The online lives of students continually evolve alongside the Internet’s constantly growing role in culture and society. Hybrid or “blended” courses connect instructors and students alike to the rich possibilities of web-centered learning while offering scheduling flexibility to students with very busy lives. We know that online learning is most effective when course design and pedagogical methods are built around widely accepted good practices. The most fundamental of these is to ensure that clear academic objectives drive course development and pedagogical strategy as well as decisions about technology applications. Other good practices include the provision of social, cognitive, and teaching “presence” and the creation of a class-based community of inquiry. For hybrid courses, a clear plan for dividing work between online environments and the classroom is also of critical importance.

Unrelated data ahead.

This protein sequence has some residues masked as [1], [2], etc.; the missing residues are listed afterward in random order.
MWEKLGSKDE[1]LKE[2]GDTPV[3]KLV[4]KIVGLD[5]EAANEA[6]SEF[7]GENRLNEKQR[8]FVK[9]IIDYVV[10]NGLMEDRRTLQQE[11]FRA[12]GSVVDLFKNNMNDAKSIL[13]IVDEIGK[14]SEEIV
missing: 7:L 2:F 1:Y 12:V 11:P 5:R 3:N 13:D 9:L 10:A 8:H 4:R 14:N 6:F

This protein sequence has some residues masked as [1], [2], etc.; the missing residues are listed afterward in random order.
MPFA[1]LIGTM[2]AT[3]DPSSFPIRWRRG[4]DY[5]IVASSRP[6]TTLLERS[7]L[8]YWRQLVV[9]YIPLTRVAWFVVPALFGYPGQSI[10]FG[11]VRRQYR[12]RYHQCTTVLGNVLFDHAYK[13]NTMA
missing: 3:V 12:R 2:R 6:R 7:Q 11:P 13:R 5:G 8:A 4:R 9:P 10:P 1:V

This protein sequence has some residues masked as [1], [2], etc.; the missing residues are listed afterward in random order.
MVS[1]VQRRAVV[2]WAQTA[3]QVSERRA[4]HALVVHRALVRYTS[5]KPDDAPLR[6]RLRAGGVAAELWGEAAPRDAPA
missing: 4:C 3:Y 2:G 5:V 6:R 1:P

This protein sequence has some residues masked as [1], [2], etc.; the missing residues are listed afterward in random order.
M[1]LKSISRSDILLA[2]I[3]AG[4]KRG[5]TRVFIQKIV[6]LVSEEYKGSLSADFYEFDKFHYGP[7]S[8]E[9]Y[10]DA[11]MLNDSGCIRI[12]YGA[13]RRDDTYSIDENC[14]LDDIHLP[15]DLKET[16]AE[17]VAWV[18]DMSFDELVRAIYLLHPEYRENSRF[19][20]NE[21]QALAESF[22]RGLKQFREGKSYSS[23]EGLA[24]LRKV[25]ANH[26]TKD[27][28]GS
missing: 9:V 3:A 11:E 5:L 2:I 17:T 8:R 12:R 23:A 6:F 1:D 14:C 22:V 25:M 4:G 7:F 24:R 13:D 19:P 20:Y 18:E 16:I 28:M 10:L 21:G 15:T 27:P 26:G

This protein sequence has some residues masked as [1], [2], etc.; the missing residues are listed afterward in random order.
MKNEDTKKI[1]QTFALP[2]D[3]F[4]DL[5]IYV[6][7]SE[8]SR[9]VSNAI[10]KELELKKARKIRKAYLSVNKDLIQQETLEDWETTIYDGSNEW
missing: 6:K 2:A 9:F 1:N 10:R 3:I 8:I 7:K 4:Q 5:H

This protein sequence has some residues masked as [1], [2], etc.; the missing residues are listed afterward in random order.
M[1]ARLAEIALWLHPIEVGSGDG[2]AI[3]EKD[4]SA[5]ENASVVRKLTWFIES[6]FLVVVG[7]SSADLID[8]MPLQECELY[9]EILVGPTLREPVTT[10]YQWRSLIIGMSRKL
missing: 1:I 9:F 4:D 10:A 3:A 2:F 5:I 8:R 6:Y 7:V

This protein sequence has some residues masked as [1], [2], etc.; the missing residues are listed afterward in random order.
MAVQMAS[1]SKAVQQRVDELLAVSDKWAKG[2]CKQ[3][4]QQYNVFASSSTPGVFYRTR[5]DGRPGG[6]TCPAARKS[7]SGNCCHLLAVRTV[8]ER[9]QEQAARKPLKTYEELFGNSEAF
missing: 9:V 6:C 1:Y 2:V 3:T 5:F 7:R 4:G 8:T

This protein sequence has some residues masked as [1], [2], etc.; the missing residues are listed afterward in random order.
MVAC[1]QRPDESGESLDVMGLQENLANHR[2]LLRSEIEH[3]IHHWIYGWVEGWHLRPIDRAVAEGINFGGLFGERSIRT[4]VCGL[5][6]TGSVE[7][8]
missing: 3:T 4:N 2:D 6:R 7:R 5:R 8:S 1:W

Housing these projects within departments or programs will enable a team of colleagues to work together on development, review, and revision of commonly-understood course content and commonly-determined goals and outcomes. The mini-grant program will be guided by CTL staff and include six meetings of all participating groups throughout the academic year. The purpose of these meetings will be to collectively review overall project goals, share project results and successes, and to brainstorm challenges.